Citizens Report American Irish Culture

McHenry County Misadventures with Danahey on the Loose

Woodstock Ale Fest
Slainte from Woodstock

So I spent a good portion of the two prior weekends up in McHenry County. (See the footnote for the initial weekend’s adventure.)

Mick Henry sounds like a good name for a TV detective.

The county, though, is named after William McHenry. Back in the 1800s, McHenry fought quite a bit against indigenous tribes. He also served in Illinois’ first legislature.

With that last name, he was probably Irish. Or a Scot. These days, McHenry County is like Ireland in that most of its people are of the pale sort. Plus, there’s a bog in Volo.

The Irish I encountered last weekend in McHenry County was in the form of drink. See, Best Fest Buddy Tom and I attended a beer fest up in Woodstock.

Woodstock, the McHenry County seat, is named after a place in Vermont from where white folks came. It has nothing to do with the hippie-infested 1969 rock festival or its sequels. Nor does Snoopy’s bird buddy come into the picture.

It is known for unleashing Orson Welles on the world. Welles got his start in show biz at the Woodstock Opera House.  Paul Newman invented salad dressing there. Or acted. Tom Bosley had some happy days in Woodstock, too.

Either way, the Opera House stands along the town square, where they filmed Groundhog Day. That happened more than 30 years ago. Chicago TV doesn’t let people forget that. Every Feb. 2  they still send crews to Woodstock to see if a sleepy rodent sees its shadow.

Tom and I spotted pierogies, but no groundhogs.  However, there was a nice, good sized farmers market.

I learned that some varieties of mushrooms sell for $24 a pound. And they don’t even make you see things. Perhaps, like  strong cannabis, you don’t need a lot of it for the resultant effect.

Tom bought some white turnips with which he would make a delicious soup. (The White Turnip was the working title of a popular HBO show, by the way.)

He saw them being used in a dish on Pati’s Mexican Table. Tom enjoys cooking shows the way straight teenage boys of my generation enjoyed Playboy Magazine. For the recipes.

I almost bought a pressure cooker for sale at an indoor flea market inside the Woodstock Moose Lodge. I thought about taking an old time Christmas cookie tin on the free table not far from a Moose member in a biker jacket.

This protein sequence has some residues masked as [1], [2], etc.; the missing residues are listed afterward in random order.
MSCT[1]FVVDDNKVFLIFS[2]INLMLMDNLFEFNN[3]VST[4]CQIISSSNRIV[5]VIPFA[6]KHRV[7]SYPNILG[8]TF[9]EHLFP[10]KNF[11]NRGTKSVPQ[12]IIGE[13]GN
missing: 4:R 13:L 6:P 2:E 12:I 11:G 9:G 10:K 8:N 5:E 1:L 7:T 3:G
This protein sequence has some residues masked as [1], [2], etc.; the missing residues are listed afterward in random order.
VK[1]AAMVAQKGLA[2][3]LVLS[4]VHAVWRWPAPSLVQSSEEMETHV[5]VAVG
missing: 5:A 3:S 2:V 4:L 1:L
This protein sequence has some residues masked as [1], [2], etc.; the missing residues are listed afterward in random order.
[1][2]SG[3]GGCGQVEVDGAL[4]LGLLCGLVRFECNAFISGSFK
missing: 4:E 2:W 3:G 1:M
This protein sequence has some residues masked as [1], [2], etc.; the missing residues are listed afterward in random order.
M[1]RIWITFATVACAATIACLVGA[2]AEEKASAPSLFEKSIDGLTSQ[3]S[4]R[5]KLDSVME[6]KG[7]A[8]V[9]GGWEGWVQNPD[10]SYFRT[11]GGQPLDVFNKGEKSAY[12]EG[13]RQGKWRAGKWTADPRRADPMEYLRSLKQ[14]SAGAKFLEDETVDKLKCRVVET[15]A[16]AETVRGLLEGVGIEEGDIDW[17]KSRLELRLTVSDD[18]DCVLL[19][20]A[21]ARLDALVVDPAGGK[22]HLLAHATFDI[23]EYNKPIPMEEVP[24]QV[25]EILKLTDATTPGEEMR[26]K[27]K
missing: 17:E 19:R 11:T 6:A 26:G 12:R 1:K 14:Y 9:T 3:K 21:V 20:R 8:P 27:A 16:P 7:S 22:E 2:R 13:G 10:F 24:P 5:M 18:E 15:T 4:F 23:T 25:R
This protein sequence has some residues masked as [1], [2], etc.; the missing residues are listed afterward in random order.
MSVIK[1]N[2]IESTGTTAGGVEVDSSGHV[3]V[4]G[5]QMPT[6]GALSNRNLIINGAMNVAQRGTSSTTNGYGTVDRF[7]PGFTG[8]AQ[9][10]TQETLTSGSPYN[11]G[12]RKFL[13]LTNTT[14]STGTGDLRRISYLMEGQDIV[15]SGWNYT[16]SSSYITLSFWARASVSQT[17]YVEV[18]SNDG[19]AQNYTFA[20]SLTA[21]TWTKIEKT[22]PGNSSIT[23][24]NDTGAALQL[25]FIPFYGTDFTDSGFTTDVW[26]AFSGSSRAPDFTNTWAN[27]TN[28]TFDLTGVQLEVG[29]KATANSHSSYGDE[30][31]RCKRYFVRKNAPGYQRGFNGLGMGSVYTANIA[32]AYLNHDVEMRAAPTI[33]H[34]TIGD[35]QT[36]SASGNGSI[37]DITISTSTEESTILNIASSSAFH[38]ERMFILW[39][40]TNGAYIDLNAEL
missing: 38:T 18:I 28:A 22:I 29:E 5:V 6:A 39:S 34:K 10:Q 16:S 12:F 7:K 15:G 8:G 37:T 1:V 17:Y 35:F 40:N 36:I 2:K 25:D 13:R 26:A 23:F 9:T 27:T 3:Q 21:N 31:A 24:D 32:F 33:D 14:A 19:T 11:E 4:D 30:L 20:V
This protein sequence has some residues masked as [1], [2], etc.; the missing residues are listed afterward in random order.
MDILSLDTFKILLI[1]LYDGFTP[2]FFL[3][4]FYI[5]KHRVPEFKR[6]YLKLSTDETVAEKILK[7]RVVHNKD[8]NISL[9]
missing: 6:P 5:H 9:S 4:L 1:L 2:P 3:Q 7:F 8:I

Then I remembered. I don’t cook all that often, particularly under pressure. And I’ve cut way back on sweets.

And yeah, I’m meandering again. Wandering even. But that would put this story in Indiana, circa 1982.

Back to our ale tale.

Craft beer beard
Tom sporting a craft beer beard.

Tom and I thought about donning our craft beer beards for the fest.

Lack of facial hair aside, in early October, on a brisk but sunny day, people aren’t quite sure what to wear anywhere.

Some fest goers sported winter coats. I worry what they will do when the snow eventually falls. Other guests wore short pants with sandals. Maybe they were still mourning the death of Jimmy Buffett.

Wardrobe aside, we had fun sampling beverages.

Who needs to go grocery shopping when the flavors available included:

Passion fruit. Various melons and berries. Sour apples. Gummy Bears. Taffy apples. Beef. Pineapple. Vanilla. Coffee. Pumpkin spice coffee. Lavender. Mango. Peach. Guava. Garrett’s Popcorn. And even beer!

While sampling, we even wound up talking to three jovial women. I know! Can you believe it?

We were sitting in the sun at an aluminum picnic table set up on concrete, warming like turtles do on logs. So were they.

Turns out one was a teacher, one a  librarian and the other I’m not sure. They claimed they took an Uber from a town 20 miles away, if we heard right. Or else they were staying at one of their mom’s homes in Woodstock.

The trio confused us. So it was like being back in school.

They were having fun and funny. Somewhere between Abbott Elementary and a Cameron Diaz movie.

Toward the end of the event, we all wound up trying the Irish concoction mentioned earlier in this lecture.